In the southern Indian city of Tuticorin, locals are unlikely to suffer from a poorly risen cake.
That's because a coal-fired thermal power station in the area captures carbon dioxide and turns it into baking soda.
Carbon capture schemes are nothing new.
Typically, they use a solvent, such as amine, to catch carbon dioxide and prevent it from escaping into the atmosphere.
From there, the CO2 can either be stored away or used. But the Guardian reports that a system installed in the Tuticorin plant uses a new proprietary solvent developed by the company Carbon Clean Solutions.
The solvent is reportedly just slightly more efficient than those used conventionally, requiring a little less energy and smaller apparatus to run.
The collected CO2 is used to create baking soda, and it claims that as much as 66,000 tons of the gas could be captured at the plant each year.
Like most CO2 capture technologies, CarbonClean's method uses a solvent that traps the CO2 and converts it into a more inert form.
The most common industrial solvent is amine, while CarbonClean's solvent is a new chemical that is slightly more efficient at capturing CO2.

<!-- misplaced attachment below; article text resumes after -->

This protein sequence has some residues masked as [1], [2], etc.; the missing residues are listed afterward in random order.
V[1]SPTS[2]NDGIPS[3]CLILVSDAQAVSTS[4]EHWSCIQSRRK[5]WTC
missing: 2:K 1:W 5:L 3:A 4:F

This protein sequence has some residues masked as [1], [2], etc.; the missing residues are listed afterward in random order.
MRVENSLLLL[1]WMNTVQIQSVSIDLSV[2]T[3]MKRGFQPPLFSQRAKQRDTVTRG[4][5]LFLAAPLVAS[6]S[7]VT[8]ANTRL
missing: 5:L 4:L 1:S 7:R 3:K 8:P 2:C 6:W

It's also cheaper and less corrosive, while the required machinery is smaller and cheaper to build.
Its operators say that the marginal gain in efficiency is just enough to make it feasible to run the plant without a subsidy.
"A 'climate change' project that doesn't involve taxpayer dollars? Is that even allowed?"
Of course, carbon capture is far from an ultimate solution to climate change. Carbonclean predicts that only about 5 to 10 percent of the carbon released from coal plants can be captured using their technology.
Still, if the world's coal plants can adopt this technology without requiring governments to subsidize it, it could dramatically reduce the amount of carbon in the atmosphere in the future.